Huxley College of the Environment
Department or Program Affiliation
Department of Environmental Studies
1.1 Purpose This Environmental Impact Assessment (EIA) aims to evaluate the potential impacts of updating the infrastructure of Hurricane Ridge Ski and Snowboard Area in Olympic National Park. The Hurricane Ridge Winter Sports Club (HRWSC) means to replace the current lifts, which have been in service more than 50 years, and are on the end of their service lives. In this document, the proposed action and an alternative are investigated for potential impacts on the National Park land and surrounding communities; the future prospects of removing the Ski Area's lifts are likewise considered. Both action alternatives replace the current POMA lift and rope tows with a Magic Carpet lift, a new rope tow, and a similar surface lift, all powered by electricity produced by a central diesel generator, rather than the current system of gasoline powered, mechanically driven lifts. No action would involve removing the lift systems once they have deprecated beyond repair. 1.2 Site Hurricane Ridge Ski and Snowboard Area is the westernmost lift-‐operated ski area in the Lower 48, one of 3 located within National Park lands, and the only one on the Olympic Peninsula. Seventeen miles up Heart O' the Hills Road from Port Angeles, Hurricane Ridge provides downhill and cross-‐country skiing, snowboarding, and snowshoeing opportunities to residents of the Olympic and Kitsap Peninsulas. With two rope tows and one surface lift, the Ski and Snowboard Area aims to serve some 5,500 people each winter, depending on weather conditions. The POMA surface lift is dependent on snow accumulation to open, often pushing back its first day of operation to the end of January. The rope tows tend to begin operation a couple weeks prior to the POMA lift opening. Cross-‐country skiers and snowshoers typically see their season start in December. The Winter Sports Club provides lessons and hosts some events each season, which tend to last until April. Hurricane Ridge has a base elevation of approximately 4,800 feet, with a peak of 5,500. The Ski Area installation predated the National Environmental Protection Act, so no Environmental Impact Statement was required at the time it was built. 1.3 Problem Hurricane Ridge Ski and Snowboard Area is no longer eligible for or capable of repairs – the manufacturer will not issue parts for liability reasons related to the age of the equipment. In order to preserve skiing in the Olympics for the future, Hurricane Ridge Winter Sports Club wants to replace the lifts with modern equipment. 1.3.1 Proposed Action The proposed action is to replace the POMA lift with a modern surface lift, the beginner rope tow with a Magic Carpet surface lift, and a new rope tow on the intermediate rope tow. All three lifts will be powered by electricity produced by a central diesel power generator rather than the current three independent gasoline motors mechanically driving the lifts. The new surface lift in the POMA bowl would include filling gullies to allow for an earlier opening of the POMA lift, therefore increasing the length of the viable ski season. 1.3.2 Alternative Action The alternative course of action proposed is identical to the initial proposal, except for filling the gullies in the POMA bowl. The alternative proposal is to build a bridge-‐type structure above the gullies, which would allow the lift to open earlier but also permit melt water runoff to drain into the gullies and down into the Elwha watershed. The alternative action aims to mimic the benefit of bumping up opening day for the HRSSA by effectively leveling the gullies under snowfall, but in a way sensitive to hydrology present in the landscape. All other upgrades to the lifts remain the same as the initial proposal. 1.3.3 No Action Alternative No action on the HRSSA would lead to inevitable closure due to the lifts falling into disrepair within five years, as estimated by the Winter Sports Club. Once all three lifts are unusable they would be removed, and the landscape of Hurricane Ridge would restore itself to its natural condition. No lifts would operate on the Olympic Peninsula. 1.4 Recommendation The recommended action is to follow the alternative action because it reflects the benefits of the proposed action, while minimizing the impacts that would result from gully fill. By creating a structure that would permit runoff and melt water to pass down the slope, erosion would remain in its natural state. Filling the gullies would alter the hydrology, and likely be eroded swiftly if too soft or not anchored with plant life, thus impacting the watershed of the Elwha River. Fill may also be sourced from a location that would not match the soil profile of the lift path or may be contaminated. These risks can be avoided by installing permanent structures, which would fix the path of the T-‐bar lift in the ski season while not interrupting natural hydrological processes.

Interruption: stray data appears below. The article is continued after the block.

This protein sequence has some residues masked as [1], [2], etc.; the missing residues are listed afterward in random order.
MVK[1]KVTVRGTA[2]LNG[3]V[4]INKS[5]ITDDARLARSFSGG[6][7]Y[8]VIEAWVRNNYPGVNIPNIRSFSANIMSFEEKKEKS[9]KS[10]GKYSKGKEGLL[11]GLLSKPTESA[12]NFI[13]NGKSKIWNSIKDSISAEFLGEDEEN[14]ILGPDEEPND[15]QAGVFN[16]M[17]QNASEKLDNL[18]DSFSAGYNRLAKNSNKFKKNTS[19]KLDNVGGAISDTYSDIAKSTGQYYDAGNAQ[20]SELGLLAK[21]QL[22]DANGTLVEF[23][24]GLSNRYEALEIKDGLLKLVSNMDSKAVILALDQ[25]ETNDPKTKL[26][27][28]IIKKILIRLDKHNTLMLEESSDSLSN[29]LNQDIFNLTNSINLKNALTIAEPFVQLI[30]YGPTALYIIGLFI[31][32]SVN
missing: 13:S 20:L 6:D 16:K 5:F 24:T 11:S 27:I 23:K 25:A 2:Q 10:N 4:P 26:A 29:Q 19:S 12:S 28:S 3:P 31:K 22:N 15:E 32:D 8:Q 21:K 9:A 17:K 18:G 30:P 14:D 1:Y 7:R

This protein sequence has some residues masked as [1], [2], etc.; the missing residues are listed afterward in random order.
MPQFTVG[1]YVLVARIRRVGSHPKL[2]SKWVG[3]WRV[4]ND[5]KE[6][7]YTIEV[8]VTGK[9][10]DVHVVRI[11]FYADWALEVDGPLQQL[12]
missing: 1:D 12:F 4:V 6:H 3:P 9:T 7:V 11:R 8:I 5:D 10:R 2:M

Environmental Impact Assessment
Subject – LCSH (for OAI)
Ski resorts--Environmental aspects--Washington (State)--Hurricane Ridge; Forest management--Washington (State)--Olympic National Park; Environmental impact analysis--Washington (State)--Hurricane Ridge; Hurricane Ridge (Wash.)--Environmental conditions; Olympic National Park (Wash.)--Environmental conditions
Hurricane Ridge (Wash.); Olympic National Park (Wash.)
Environmental impact statement
Western Washington University
Bodensteiner, Leo R.,
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Date Permissions signed
Bellamy, Rachel; Campen, Ben; Chappelle, Patick; Cheyette, Donald; Sewell, Tristan; and Smith, Sarah, "Hurricane Ridge downhill ski area improvement plan proposal: environmental impact assessment" (2012). Huxley College Graduate and Undergraduate Publications. 18.